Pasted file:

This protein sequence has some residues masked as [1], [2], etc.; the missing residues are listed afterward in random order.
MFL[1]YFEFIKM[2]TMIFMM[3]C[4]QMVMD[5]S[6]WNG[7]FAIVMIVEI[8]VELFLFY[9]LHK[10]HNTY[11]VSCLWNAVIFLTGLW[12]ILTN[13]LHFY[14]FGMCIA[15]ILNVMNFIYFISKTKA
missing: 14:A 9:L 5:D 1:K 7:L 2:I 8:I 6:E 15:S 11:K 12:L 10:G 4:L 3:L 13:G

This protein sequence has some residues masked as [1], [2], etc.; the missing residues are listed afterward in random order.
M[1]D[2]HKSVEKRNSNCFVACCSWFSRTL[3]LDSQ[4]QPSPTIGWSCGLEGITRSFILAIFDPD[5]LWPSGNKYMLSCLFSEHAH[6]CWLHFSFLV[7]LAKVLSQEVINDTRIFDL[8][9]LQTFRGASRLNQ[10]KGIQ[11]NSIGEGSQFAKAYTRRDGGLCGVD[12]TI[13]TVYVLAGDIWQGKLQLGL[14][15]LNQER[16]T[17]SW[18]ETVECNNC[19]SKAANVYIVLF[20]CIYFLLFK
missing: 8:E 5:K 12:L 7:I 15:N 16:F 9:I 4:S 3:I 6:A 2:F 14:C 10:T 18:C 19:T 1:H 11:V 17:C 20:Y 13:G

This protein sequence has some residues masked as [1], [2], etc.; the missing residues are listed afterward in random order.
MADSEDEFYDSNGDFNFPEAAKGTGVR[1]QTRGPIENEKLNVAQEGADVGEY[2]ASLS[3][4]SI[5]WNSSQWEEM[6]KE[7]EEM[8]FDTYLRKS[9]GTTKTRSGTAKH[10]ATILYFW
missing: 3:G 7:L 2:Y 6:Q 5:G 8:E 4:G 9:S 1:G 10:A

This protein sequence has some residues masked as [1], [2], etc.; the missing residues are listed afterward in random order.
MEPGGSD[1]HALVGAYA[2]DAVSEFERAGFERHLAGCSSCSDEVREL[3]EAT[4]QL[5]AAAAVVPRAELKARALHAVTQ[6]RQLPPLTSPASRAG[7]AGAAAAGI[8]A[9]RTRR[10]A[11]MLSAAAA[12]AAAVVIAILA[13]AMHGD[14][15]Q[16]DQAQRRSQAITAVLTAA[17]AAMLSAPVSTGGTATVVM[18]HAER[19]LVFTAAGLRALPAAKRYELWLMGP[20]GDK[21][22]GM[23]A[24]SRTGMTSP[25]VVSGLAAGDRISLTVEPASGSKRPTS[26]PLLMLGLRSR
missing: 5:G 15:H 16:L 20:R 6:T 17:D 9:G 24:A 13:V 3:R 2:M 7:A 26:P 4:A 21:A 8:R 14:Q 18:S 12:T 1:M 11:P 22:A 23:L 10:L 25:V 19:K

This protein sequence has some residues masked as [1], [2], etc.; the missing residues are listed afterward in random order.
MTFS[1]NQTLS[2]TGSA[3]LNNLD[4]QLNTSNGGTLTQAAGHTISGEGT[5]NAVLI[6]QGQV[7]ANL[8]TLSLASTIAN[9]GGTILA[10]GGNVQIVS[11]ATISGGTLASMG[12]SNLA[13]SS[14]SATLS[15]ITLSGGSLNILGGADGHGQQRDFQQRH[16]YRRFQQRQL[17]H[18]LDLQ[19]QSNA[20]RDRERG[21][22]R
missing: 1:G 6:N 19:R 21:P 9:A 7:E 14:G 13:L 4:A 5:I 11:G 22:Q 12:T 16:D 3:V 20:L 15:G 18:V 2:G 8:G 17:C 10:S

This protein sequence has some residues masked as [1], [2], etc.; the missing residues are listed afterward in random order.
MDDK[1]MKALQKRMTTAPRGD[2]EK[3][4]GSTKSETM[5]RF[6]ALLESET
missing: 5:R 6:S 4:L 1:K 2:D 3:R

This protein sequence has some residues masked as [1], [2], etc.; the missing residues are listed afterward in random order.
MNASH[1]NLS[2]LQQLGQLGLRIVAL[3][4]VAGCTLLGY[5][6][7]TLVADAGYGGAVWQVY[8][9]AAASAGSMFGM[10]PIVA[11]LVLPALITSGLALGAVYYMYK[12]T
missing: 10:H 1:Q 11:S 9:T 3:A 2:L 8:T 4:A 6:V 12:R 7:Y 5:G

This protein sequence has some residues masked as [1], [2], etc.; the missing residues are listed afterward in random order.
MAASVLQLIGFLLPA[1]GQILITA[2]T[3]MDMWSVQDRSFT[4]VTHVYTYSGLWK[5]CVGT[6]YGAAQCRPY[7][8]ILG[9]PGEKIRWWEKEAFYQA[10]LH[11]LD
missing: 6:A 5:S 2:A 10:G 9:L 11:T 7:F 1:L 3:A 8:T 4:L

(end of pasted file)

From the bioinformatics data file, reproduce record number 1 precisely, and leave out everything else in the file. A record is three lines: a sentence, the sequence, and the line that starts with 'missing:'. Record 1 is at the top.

This protein sequence has some residues masked as [1], [2], etc.; the missing residues are listed afterward in random order.
MFL[1]YFEFIKM[2]TMIFMM[3]C[4]QMVMD[5]S[6]WNG[7]FAIVMIVEI[8]VELFLFY[9]LHK[10]HNTY[11]VSCLWNAVIFLTGLW[12]ILTN[13]LHFY[14]FGMCIA[15]ILNVMNFIYFISKTKA
missing: 14:A 9:L 5:D 1:K 7:L 2:I 8:I 6:E 15:S 11:K 12:L 10:G 4:L 3:L 13:G